%G eng
%& 42
%R 10.14529/jsfi180404
%0 Report
%D 2018
%T Batched BLAS (Basic Linear Algebra Subprograms) 2018 Specification
%A Jack Dongarra
%A Iain Duff
%A Mark Gates
%A Azzam Haidar
%A Sven Hammarling
%A Nicholas J. Higham
%A Jonathan Hogg
%A Pedro Valero Lara
%A Piotr Luszczek
%A Mawussi Zounon
%A Samuel D. Relton
%A Stanimire Tomov
%A Timothy Costa
%A Sarah Knepper
%X This document describes an API for Batch Basic Linear Algebra Subprograms (Batched BLAS or BBLAS). We focus on many independent BLAS operations on small matrices that are grouped together and processed by a single routine, called a Batched BLAS routine. The extensions beyond the original BLAS standard are considered that specify a programming interface not only for routines with uniformly-sized matrices and/or vectors but also for the situation where the sizes vary. The aim is to provide more efficient, but portable, implementations of algorithms on high-performance manycore platforms. These include multicore and many-core CPU processors; GPUs and coprocessors; as well as other hardware accelerators with floating-point compute facility.
%8 2018-07
%G eng
%0 Generic
%D 2018
%T Implementation of the C++ API for Batch BLAS
%A Ahmad Abdelfattah
%A Mark Gates
%A Jakub Kurzak
%A Piotr Luszczek
%A Jack Dongarra
%B SLATE Working Notes
%I Innovative Computing Laboratory, University of Tennessee
%8 2018-06
%G eng
%1 07
%0 Generic
%D 2018
%T Linear Systems Performance Report
%A Jakub Kurzak
%A Mark Gates
%A Ichitaro Yamazaki
%A Ali Charara
%A Asim YarKhan
%A Jamie Finney
%A Gerald Ragghianti
%A Piotr Luszczek
%A Jack Dongarra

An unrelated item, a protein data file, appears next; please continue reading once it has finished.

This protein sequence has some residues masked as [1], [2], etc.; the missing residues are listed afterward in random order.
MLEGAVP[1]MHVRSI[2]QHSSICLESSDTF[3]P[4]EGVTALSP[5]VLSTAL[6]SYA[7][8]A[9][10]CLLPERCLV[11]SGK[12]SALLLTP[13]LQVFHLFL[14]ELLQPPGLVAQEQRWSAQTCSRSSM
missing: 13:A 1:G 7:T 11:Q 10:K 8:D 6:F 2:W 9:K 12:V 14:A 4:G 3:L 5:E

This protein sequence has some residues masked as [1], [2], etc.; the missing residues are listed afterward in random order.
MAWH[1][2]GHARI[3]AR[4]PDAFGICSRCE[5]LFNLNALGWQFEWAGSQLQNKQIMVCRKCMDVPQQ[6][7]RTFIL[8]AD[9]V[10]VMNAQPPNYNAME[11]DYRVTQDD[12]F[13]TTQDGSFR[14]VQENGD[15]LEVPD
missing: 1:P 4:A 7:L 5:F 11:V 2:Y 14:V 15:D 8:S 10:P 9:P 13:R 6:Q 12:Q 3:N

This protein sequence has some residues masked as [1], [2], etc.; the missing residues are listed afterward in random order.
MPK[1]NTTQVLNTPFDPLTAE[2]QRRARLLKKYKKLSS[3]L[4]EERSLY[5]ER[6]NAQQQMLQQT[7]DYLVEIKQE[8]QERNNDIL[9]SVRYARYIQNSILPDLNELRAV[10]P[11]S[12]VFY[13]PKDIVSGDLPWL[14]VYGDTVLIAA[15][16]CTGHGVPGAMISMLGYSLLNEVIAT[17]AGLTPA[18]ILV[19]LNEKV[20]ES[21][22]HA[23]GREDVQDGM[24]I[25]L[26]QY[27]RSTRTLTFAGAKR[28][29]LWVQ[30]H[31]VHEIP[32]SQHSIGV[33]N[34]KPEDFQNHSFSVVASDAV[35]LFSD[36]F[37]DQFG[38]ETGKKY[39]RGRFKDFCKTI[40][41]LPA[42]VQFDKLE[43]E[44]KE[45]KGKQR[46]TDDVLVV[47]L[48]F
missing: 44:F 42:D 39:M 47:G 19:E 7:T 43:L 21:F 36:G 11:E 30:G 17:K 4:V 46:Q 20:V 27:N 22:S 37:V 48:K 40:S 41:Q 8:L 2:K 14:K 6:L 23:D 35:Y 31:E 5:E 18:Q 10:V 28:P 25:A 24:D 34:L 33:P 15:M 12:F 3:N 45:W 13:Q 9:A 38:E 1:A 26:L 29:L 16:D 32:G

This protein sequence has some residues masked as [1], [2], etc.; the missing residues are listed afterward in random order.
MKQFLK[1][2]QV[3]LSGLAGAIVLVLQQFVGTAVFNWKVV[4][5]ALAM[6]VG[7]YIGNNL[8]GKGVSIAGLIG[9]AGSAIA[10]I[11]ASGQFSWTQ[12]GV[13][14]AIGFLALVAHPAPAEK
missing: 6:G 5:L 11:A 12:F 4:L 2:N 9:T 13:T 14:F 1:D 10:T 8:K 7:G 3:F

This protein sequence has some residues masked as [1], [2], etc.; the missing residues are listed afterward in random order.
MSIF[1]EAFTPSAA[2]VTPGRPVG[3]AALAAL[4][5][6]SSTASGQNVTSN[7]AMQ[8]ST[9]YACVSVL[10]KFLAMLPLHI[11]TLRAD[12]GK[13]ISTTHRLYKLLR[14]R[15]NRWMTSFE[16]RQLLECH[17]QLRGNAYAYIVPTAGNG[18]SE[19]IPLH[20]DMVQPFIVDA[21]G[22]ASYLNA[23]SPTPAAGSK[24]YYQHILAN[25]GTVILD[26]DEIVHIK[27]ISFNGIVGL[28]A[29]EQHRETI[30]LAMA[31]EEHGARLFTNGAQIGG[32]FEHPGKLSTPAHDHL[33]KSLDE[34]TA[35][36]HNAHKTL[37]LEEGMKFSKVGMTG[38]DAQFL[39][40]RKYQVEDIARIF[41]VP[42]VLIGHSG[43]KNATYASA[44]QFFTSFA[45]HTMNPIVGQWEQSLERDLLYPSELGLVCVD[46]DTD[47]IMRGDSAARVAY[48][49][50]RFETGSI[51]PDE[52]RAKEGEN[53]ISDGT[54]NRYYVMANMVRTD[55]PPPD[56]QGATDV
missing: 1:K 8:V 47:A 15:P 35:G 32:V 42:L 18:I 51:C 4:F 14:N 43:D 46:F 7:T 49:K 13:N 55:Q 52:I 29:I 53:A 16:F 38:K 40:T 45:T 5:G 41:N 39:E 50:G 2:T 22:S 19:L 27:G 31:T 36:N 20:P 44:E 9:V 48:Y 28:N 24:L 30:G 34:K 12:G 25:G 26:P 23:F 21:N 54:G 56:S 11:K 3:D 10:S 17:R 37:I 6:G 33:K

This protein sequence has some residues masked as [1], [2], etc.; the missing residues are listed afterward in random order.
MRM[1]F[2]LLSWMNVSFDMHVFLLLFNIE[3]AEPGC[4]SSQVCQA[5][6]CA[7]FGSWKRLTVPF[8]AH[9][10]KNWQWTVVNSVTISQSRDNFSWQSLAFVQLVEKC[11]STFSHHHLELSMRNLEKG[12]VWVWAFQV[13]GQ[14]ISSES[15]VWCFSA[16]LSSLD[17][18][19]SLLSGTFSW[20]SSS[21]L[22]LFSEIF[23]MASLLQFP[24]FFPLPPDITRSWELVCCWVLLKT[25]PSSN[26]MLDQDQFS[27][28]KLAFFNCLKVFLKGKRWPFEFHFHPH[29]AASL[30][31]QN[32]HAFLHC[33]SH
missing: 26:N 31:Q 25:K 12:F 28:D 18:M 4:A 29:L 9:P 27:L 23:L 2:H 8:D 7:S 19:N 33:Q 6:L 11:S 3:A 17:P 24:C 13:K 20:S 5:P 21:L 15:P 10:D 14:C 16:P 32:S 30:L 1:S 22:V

%B SLATE Working Notes
%I Innovative Computing Laboratory, University of Tennessee
%8 2018-09
%G eng
%9 SLATE Working Notes
%1 08
%0 Generic
%D 2018
%T Parallel BLAS Performance Report
%A Jakub Kurzak
%A Mark Gates
%A Asim YarKhan
%A Ichitaro Yamazaki
%A Panruo Wu
%A Piotr Luszczek
%A Jamie Finney
%A Jack Dongarra
%B SLATE Working Notes
%I University of Tennessee
%8 2018-04
%G eng
%1 05
%0 Generic
%D 2018
%T Parallel Norms Performance Report
%A Jakub Kurzak
%A Mark Gates
%A Asim YarKhan
%A Ichitaro Yamazaki
%A Piotr Luszczek
%A Jamie Finney
%A Jack Dongarra
%B SLATE Working Notes
%I Innovative Computing Laboratory, University of Tennessee
%8 2018-06
%G eng
%1 06
%0 Journal Article
%J SIAM Review
%D 2018
%T The Singular Value Decomposition: Anatomy of Optimizing an Algorithm for Extreme Scale
%A Jack Dongarra
%A Mark Gates
%A Azzam Haidar
%A Jakub Kurzak
%A Piotr Luszczek
%A Stanimire Tomov
%A Ichitaro Yamazaki
%K bidiagonal matrix
%K bisection
%K Divide and conquer
%K Hestenes method
%K Jacobi method
%K Kogbetliantz method
%K MRRR
%K QR iteration
%K Singular value decomposition
%K SVD